District Seeking Public Approval in Revenue Use - News and Weather For The Quad Cities -

District Seeking Public Approval in Revenue Use

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Designs for the new addition to Central High School in Davenport were revealed at Tuesday evening's school board meeting. Officials said the designs are not finalized, but they should give the public a better idea of what the new addition will look like.

The addition includes a 1,000-seat auditorium with a new pool below it. The project is expected to be done by summer 2016 and will cost about $21 million. It is being completely funded by revenue from the state one-cent sales tax.

The way the district uses that revenue is the subject of a ballot measure in the upcoming Sept. 10 school board election. You can read the district's official description of the ballot measure here.

But Davenport Public Schools CFO Marsha Tangen put it in more simple terms Tuesday.

"It is strictly asking the public to let us continue using the money the way we've been using it - for infrastructure, remodeling and renovations," Tangen said. "It is not a new tax. It is only extending the use we currently have of how we use the dollars."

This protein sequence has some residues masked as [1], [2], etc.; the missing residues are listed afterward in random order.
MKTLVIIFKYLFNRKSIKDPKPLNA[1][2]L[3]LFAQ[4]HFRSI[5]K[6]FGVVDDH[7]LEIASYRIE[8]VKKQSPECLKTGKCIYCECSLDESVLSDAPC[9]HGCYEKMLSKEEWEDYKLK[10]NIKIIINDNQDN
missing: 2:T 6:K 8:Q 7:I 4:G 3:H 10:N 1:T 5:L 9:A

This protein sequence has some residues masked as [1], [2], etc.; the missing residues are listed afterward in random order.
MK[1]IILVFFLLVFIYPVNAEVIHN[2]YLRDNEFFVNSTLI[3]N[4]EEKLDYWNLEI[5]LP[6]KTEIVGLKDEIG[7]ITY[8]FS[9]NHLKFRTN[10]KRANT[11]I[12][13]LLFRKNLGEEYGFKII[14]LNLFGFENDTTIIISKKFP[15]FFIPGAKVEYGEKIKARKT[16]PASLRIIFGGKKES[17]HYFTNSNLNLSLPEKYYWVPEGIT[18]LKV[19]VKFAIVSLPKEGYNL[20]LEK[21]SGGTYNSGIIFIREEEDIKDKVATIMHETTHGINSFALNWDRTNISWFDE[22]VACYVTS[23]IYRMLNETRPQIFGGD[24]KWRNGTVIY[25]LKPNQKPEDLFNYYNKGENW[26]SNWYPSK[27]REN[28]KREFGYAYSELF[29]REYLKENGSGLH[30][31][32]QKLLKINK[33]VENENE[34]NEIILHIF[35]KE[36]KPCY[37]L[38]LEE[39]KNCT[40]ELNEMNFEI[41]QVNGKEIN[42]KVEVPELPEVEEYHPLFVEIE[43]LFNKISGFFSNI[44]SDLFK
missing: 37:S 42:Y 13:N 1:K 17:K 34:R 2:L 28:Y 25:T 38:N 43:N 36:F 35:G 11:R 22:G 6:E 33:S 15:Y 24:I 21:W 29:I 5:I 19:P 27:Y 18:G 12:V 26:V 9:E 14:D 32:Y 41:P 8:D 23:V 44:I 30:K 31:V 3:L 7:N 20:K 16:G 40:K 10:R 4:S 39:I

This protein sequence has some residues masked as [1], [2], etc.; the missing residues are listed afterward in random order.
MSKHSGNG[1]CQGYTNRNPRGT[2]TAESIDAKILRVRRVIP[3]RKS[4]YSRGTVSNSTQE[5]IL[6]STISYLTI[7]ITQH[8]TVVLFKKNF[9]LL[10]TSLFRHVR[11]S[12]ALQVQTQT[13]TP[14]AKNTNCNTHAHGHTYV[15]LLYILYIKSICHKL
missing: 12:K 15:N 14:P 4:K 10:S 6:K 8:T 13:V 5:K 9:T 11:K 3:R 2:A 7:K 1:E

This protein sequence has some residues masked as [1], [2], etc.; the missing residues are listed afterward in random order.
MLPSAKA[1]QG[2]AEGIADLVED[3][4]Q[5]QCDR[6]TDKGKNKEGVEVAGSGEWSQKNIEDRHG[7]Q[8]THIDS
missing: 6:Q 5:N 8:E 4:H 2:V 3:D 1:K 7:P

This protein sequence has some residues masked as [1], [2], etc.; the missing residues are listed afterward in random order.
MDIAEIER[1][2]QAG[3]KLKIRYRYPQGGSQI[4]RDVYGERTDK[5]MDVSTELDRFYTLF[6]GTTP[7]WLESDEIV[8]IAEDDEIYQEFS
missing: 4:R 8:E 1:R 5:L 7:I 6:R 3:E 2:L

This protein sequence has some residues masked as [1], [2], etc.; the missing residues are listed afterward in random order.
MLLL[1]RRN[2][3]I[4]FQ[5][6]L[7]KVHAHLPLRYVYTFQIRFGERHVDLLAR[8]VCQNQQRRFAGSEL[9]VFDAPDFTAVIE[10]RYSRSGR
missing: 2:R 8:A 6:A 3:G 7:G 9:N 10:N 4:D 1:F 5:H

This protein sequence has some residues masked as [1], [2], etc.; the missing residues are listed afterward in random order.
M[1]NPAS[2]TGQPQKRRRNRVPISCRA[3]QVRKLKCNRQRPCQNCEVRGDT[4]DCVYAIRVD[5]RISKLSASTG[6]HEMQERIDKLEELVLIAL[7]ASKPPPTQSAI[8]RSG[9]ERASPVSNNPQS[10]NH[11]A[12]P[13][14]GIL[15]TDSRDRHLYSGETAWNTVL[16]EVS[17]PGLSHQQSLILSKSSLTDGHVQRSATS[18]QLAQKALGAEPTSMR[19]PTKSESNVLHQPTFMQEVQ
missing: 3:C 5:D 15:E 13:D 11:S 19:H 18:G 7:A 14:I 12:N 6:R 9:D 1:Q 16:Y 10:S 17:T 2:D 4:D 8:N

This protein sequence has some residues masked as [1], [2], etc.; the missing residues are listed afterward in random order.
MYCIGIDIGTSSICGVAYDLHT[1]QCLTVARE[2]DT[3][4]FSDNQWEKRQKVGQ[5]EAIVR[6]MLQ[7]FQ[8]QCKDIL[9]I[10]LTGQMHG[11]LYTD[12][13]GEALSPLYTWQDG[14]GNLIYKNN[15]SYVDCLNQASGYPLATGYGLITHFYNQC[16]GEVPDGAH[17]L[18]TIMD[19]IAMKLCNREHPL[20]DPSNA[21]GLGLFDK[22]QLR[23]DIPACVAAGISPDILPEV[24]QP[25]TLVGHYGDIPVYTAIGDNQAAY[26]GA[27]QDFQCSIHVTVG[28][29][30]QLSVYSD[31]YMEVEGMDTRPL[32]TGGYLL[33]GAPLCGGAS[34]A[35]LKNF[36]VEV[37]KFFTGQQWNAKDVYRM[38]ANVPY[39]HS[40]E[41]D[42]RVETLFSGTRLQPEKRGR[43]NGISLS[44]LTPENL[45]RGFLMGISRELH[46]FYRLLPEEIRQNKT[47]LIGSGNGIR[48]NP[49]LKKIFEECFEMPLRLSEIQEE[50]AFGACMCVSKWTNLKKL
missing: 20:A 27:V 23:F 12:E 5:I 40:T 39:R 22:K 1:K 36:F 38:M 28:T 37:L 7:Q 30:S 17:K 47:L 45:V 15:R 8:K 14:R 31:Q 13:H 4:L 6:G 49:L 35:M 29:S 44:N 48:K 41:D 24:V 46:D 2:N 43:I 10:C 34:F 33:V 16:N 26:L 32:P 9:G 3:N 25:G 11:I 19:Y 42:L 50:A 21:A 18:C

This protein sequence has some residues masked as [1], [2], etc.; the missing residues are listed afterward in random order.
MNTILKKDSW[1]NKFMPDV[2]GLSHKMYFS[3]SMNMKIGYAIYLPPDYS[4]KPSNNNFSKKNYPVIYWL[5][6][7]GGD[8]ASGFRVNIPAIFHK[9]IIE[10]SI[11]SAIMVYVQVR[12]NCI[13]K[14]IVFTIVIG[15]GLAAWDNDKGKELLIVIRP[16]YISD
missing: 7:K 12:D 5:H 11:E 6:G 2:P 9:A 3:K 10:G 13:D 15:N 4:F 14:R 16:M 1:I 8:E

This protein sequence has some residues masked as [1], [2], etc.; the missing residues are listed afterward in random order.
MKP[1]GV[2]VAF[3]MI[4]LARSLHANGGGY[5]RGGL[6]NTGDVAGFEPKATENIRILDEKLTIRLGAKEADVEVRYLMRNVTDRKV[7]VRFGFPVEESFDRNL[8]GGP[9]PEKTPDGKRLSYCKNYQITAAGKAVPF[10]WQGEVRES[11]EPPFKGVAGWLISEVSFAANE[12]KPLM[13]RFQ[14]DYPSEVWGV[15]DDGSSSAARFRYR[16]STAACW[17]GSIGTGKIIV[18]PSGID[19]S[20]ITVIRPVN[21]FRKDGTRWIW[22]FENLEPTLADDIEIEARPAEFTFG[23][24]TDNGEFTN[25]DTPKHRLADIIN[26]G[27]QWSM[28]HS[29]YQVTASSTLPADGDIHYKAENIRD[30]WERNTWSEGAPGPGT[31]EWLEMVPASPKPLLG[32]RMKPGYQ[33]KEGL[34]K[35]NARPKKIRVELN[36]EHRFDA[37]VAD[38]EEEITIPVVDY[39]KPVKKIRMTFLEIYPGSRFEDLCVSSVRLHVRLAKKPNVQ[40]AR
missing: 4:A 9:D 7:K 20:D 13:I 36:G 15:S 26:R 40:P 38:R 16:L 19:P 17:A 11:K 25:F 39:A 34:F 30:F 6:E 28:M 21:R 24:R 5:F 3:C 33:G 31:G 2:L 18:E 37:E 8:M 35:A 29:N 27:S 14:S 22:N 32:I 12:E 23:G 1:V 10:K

If voters approve what's being referred to as Prop. D, the district will maintain control of the penny sales tax revenue until 2029. That's also the year the state legislature set the tax to run until.

If voters do not approve the measure the state would then control how the district uses the revenue. School officials said that could put off future projects.

Currently, the district gets about $13 million/year from the penny sales tax revenue. It is required to use the money for infrastructure improvements. Some of the projects its used the money for in the past have been installing air conditioning in all the schools and making security improvements.

The last time a measure like this was up for a vote was in 2008 when the public approved it with a majority. Because of that and because it says no one has voiced any opposition thus far, the district said it believes the measure will pass this year.

If it doesn't, it said it would have time in the future to put the issue up for a vote again.